June 2 marks the 100th year anniversary of the death of John Gallacher, the last of four firefighters who were killed in action in World War One. The Calgary Fire Department will honour those four members at a ceremony at the Cenotaph in Central Memorial Park, 1221 – 2 St S.W. at noon on June 2. Members of the public are invited to attend.
The Calgary Fire Department Honour Guard and a piper from the Calgary Fire Department Pipes and Drums Band will open and close the ceremony. The event will conclude with the laying of wreaths at the cenotaph.
Fifty-five Calgary firefighters served in World War One. When they enlisted, they did so knowing that they would be able to return to their jobs thanks to a new fire department policy. Forty-Three firefighters resumed their duties in Calgary after the war.
Four heroes who did not return
Private Walter Bartlett was killed on the front lines while serving with the Canadian Army Service Corps in May 1915. He was 27. Bartlett is buried in the Boulogne East Cemetery in France.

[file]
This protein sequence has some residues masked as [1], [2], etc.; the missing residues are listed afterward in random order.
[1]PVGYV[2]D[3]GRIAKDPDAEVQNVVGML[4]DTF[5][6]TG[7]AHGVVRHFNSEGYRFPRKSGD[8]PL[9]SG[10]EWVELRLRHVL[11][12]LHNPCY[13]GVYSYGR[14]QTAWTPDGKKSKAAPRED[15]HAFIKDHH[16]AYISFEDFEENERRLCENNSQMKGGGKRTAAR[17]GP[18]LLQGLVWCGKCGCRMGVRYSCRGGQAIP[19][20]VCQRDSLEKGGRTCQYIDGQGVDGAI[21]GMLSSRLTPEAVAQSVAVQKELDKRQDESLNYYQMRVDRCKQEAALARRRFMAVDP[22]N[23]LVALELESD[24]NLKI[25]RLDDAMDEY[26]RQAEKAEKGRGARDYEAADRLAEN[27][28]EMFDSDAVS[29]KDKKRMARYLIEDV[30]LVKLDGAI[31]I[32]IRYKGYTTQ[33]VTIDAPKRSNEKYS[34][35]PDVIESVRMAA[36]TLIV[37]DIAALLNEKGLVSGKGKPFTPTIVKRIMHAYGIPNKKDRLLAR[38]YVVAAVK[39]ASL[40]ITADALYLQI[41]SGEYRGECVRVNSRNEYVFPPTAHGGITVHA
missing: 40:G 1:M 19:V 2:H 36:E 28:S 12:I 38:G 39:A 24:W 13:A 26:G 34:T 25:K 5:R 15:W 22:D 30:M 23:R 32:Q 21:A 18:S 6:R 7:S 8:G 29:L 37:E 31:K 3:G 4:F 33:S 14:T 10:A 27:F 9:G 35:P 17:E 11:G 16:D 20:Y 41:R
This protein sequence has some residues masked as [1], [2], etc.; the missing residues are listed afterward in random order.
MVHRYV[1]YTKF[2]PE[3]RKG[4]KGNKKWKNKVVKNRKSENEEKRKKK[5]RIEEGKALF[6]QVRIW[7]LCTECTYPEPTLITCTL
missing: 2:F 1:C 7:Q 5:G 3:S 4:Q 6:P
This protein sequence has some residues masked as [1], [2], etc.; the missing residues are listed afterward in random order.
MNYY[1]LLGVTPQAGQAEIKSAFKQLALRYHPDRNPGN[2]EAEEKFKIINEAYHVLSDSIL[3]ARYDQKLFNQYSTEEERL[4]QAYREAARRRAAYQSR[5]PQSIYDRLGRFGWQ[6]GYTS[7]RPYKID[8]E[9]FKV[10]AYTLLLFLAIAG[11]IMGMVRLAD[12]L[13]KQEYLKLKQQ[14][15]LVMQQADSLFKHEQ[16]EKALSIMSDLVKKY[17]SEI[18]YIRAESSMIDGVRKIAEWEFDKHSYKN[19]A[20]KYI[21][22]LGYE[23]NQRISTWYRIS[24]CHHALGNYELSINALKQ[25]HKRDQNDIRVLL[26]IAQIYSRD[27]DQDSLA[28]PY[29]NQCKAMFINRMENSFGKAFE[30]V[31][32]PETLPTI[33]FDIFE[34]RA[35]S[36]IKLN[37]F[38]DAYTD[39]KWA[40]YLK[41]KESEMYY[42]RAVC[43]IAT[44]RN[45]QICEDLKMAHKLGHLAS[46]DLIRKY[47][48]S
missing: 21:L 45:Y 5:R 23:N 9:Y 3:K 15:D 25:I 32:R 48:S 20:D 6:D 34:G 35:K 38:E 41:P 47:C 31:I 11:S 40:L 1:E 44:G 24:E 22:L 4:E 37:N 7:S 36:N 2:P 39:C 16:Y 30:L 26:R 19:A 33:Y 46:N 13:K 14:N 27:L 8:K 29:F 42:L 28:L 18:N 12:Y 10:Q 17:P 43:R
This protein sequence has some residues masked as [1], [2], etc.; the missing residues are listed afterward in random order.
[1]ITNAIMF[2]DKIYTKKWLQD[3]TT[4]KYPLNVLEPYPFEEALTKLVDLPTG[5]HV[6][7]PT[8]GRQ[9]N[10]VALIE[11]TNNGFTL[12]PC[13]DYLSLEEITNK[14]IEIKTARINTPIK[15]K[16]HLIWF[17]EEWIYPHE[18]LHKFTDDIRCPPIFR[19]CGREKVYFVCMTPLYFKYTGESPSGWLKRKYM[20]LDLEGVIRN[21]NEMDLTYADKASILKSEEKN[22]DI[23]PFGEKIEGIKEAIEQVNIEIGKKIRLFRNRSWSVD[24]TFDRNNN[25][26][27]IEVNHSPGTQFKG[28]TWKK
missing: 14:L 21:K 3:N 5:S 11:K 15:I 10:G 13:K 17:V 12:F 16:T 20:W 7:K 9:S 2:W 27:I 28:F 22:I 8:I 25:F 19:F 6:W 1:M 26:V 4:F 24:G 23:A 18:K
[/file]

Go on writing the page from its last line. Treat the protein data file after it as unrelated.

Private Arthur Bowden was seriously wounded in combat and eventually died in May 1916 at a base hospital in France. He served with the Canadian Pioneers. The 30-year-old was a member of Calgary Fire for two and a half years before enlisting. He is buried in the Ypres Resevoir Cemetery in Belgium.
Lance Corporal Eric Burton was 22 when he died in May 1915. He was among the first recruits to leave with The Princess Patricia’s Canadian Light Infantry early on in the war. He is buried in the Lijssenthoek Miltary Cemetery in Belgium.
Corporal John Gallacher was killed June 2, 1916 while fighting with The Princess Patricia’s Canadian Light Infantry. Gallacher joined Calgary Fire in the fall 1912. He was 24. Along with 55,000 other allied soldiers killed in the battle for the Ypres Salient, whose bodies were never recovered, he is remembered on the Menin Gate in Ypres, Belgium.
For more on Canada’s role in World War One, visit the Canadian War Museum website.